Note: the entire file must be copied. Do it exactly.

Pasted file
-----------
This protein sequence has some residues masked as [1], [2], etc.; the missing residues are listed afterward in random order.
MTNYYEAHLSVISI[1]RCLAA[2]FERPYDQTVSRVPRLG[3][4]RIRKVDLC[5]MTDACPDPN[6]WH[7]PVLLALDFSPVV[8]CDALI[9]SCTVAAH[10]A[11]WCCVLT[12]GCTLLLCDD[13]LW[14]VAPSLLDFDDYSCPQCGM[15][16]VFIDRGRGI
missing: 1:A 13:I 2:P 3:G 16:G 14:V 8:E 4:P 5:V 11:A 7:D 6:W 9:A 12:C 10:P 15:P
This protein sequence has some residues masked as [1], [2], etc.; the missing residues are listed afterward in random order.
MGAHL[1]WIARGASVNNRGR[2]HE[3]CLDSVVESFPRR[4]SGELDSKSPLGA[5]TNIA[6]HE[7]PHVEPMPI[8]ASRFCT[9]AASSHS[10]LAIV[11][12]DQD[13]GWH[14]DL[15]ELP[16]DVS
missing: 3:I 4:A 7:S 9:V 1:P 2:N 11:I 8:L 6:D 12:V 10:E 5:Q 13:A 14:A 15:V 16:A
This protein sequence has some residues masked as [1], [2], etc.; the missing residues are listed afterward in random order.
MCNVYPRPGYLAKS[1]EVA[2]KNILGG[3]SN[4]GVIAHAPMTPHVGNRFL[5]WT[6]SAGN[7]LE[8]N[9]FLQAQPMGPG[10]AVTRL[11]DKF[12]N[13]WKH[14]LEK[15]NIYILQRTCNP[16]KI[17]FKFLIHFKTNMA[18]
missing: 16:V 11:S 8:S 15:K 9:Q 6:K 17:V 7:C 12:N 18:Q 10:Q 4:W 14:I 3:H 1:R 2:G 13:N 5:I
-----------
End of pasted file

This protein sequence has some residues masked as [1], [2], etc.; the missing residues are listed afterward in random order.
MTNYYEAHLSVISI[1]RCLAA[2]FERPYDQTVSRVPRLG[3][4]RIRKVDLC[5]MTDACPDPN[6]WH[7]PVLLALDFSPVV[8]CDALI[9]SCTVAAH[10]A[11]WCCVLT[12]GCTLLLCDD[13]LW[14]VAPSLLDFDDYSCPQCGM[15][16]VFIDRGRGI
missing: 1:A 13:I 2:P 3:G 16:G 14:V 8:E 4:P 5:V 11:A 7:D 6:W 9:A 12:C 10:P 15:P
This protein sequence has some residues masked as [1], [2], etc.; the missing residues are listed afterward in random order.
MGAHL[1]WIARGASVNNRGR[2]HE[3]CLDSVVESFPRR[4]SGELDSKSPLGA[5]TNIA[6]HE[7]PHVEPMPI[8]ASRFCT[9]AASSHS[10]LAIV[11][12]DQD[13]GWH[14]DL[15]ELP[16]DVS
missing: 3:I 4:A 7:S 9:V 1:P 2:N 11:I 8:L 6:D 12:V 10:E 5:Q 13:A 14:A 15:V 16:A
This protein sequence has some residues masked as [1], [2], etc.; the missing residues are listed afterward in random order.
MCNVYPRPGYLAKS[1]EVA[2]KNILGG[3]SN[4]GVIAHAPMTPHVGNRFL[5]WT[6]SAGN[7]LE[8]N[9]FLQAQPMGPG[10]AVTRL[11]DKF[12]N[13]WKH[14]LEK[15]NIYILQRTCNP[16]KI[17]FKFLIHFKTNMA[18]
missing: 16:V 11:S 8:S 15:K 9:Q 6:K 17:V 7:C 12:N 18:Q 10:Q 4:W 14:I 3:H 1:R 2:G 13:N 5:I